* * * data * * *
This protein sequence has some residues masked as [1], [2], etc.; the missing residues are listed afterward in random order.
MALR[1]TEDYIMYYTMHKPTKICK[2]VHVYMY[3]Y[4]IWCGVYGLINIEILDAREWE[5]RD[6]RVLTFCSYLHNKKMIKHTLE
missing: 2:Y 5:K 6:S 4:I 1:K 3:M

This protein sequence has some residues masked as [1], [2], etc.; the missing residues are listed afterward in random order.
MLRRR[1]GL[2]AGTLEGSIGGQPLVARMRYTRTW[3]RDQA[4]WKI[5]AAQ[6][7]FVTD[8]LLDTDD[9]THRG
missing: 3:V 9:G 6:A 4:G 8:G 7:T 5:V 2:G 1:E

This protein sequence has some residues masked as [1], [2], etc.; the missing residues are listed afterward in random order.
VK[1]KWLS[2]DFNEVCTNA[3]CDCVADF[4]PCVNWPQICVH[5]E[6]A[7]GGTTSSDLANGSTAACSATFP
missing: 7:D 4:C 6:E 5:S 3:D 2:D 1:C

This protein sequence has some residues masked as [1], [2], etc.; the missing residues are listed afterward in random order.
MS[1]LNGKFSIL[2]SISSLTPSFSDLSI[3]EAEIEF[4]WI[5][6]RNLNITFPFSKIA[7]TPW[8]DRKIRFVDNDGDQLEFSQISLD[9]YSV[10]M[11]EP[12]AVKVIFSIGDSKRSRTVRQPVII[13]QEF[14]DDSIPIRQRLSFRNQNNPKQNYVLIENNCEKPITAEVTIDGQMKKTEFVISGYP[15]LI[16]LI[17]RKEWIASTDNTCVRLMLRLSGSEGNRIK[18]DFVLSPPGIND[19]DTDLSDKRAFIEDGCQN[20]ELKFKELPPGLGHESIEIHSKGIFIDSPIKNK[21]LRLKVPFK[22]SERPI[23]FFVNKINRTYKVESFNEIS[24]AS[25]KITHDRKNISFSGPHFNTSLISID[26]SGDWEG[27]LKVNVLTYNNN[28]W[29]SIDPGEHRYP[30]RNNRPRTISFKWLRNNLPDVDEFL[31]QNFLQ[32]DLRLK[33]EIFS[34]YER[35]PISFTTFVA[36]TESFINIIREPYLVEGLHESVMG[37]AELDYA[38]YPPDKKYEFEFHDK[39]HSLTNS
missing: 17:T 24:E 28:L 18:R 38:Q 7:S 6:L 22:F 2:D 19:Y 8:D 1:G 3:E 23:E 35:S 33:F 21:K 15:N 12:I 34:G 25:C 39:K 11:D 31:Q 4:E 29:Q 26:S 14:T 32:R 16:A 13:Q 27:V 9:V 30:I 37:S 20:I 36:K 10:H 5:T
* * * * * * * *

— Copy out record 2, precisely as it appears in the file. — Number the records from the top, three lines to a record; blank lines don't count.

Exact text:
This protein sequence has some residues masked as [1], [2], etc.; the missing residues are listed afterward in random order.
MLRRR[1]GL[2]AGTLEGSIGGQPLVARMRYTRTW[3]RDQA[4]WKI[5]AAQ[6][7]FVTD[8]LLDTDD[9]THRG
missing: 3:V 9:G 6:A 4:G 8:G 7:T 5:V 2:G 1:E